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Yeah, I'm not sure it makes any difference, but at least some Dawn and Joy dishwashing liquids also list sodium chloride as an ingredient.

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About those microfiber towels:

 

(Haven't tried them - Mike's post makes me want to give them a go.)

 

Are the cheap ones you can get at the supermarket as good as the ones you can pay out the nose for at cycle shops?

 

Can you wash them or do you just throw them out when they get crusty?

(I'm "thrifty.")

 

Interesting thread! thumbsup.gif

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Hot water works the best for me. Don't have to scrub, even the most dry bug splats. Just let the hot water soak the spot and off it comes.

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grin.gifgrin.gif Where else but here can you ask about washing your bike and get a chemistry lesson for free thrown in? I love this place! clap.gif
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About those microfiber towels:

 

(Haven't tried them - Mike's post makes me want to give them a go.)

 

Are the cheap ones you can get at the supermarket as good as the ones you can pay out the nose for at cycle shops?

 

Can you wash them or do you just throw them out when they get crusty?

(I'm "thrifty.")

 

Interesting thread! thumbsup.gif

 

I've got one Mongo-sized one from Griot's Garage that's very nice, but also very overpriced. crazy.gif The supermarket/department store microfiber towels seem to vary a lot in quality. I bought a large pack at Costco that is generally good quality, but which leaves tiny little fibers when you use them to dry a vehicle. Eventually that stops, but not until you've washed them about a dozen times. K-Mart sells ten-packs of blue microfiber towels for, I recall, about $4.99. They're very soft and seem pretty durable. Really, while the really expensive microfiber towels sold by dealers and places like Griot's Garage may be marginally better than Costco/K-Mart, I don't think they're worth the extra cost unless you're intent on maintaining a vehicle to concours levels. I'd urge you to get towels that are intended for use on cars, though. The term "microfiber" covers a lot of territory, and some of the others seem a little rough to use on paint.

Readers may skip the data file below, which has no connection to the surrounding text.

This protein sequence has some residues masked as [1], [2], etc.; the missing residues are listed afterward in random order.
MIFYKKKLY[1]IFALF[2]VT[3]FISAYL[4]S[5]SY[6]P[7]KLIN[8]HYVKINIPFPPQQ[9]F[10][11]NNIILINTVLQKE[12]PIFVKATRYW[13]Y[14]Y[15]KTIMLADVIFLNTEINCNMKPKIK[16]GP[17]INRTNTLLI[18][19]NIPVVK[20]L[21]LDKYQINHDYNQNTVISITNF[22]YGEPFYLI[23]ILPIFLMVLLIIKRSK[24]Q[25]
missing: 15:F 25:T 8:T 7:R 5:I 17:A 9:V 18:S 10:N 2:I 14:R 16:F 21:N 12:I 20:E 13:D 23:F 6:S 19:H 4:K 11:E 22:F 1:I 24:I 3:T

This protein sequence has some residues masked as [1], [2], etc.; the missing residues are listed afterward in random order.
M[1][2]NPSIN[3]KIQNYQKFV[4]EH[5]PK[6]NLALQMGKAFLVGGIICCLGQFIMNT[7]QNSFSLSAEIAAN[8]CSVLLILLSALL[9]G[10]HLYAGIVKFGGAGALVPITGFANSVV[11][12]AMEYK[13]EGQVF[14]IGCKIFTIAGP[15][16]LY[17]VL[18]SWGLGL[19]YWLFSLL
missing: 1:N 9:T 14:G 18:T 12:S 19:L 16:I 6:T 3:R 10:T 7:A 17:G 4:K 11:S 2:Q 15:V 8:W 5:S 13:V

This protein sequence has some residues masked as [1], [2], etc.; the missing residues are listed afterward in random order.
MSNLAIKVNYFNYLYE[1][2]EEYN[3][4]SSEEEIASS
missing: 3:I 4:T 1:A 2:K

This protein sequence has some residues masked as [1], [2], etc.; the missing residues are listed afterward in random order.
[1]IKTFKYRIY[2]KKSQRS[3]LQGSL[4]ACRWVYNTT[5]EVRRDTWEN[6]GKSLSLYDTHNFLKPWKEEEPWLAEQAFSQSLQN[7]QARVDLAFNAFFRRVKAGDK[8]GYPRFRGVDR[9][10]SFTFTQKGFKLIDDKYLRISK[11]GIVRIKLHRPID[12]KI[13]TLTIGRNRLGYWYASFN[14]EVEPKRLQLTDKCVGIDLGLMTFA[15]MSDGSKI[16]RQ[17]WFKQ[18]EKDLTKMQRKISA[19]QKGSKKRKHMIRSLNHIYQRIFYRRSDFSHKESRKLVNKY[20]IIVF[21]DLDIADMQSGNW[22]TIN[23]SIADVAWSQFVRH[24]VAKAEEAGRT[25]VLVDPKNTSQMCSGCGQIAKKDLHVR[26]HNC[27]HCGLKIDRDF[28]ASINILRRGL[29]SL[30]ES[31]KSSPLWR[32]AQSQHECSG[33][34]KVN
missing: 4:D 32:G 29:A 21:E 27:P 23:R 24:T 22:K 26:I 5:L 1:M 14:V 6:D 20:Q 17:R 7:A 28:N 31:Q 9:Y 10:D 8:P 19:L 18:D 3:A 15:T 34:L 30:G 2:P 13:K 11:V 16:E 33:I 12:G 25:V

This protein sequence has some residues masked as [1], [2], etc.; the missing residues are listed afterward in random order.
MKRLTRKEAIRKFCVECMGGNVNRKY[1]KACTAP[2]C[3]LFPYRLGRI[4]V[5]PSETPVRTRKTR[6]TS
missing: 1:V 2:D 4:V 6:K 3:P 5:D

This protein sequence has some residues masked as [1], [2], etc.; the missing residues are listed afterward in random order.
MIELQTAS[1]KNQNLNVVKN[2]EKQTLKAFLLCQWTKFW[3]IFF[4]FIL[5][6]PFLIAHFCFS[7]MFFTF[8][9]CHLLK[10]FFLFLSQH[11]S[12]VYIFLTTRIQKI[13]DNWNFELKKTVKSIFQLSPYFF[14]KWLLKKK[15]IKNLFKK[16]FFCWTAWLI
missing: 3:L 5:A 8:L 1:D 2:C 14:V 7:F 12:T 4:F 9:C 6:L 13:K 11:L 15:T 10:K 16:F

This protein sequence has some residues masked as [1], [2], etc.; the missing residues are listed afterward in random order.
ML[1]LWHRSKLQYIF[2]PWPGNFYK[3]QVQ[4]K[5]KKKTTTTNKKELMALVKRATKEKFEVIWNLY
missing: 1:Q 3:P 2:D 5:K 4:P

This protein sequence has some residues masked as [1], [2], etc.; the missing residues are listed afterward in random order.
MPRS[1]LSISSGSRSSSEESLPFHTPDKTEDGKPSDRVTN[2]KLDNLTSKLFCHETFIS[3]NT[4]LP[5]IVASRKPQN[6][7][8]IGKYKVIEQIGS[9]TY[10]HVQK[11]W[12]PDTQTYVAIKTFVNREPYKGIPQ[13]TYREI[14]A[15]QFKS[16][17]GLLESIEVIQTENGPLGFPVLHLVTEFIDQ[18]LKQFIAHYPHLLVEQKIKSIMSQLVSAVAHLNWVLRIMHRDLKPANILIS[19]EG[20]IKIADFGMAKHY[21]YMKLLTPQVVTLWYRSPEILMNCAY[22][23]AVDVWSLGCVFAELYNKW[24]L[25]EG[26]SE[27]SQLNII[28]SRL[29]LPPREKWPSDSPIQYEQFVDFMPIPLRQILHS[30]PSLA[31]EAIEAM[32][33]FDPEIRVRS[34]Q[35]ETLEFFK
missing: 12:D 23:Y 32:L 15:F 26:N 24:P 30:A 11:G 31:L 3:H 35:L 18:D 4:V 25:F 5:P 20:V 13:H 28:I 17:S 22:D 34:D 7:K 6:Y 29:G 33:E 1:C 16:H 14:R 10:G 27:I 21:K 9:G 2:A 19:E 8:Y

As with any cloth, they'll stain over time when used on road-going machines to clean oil, tar, etc., but they're no more prone to get "crusty" than cotton towels. They're quite washable, but you have to avoid bleach. I imagine it would cause them to get brittle.

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I use S-100 Cycle Cleaner, yeah yeah, I know, it's expensive, but wow, does it work. Spray it on, wait a minute and rinse it off. Very little scrubbing. Then towel dry. No affiliation.

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High Tech Solution

 

Soak old bath towel with H20 and apply over front of windscreen and fairing. wait 1/2 hour or so ... presto it wipes off easily. grin.gif

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You might try one of those "clothes softener" sponge thingies that you toss in the drier!! Get wet....then go to town on the bugs!! A GS driver told me about this one.

 

Pat

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High Tech Solution

 

Soak old bath towel with H20 and apply over front of windscreen and fairing. wait 1/2 hour or so ... presto it wipes off easily.

Wait. That'll never fly with BMW owners. We're used to paying ridiculously high prices for everything! Maybe a cashmere cloth soaked in Evian would work.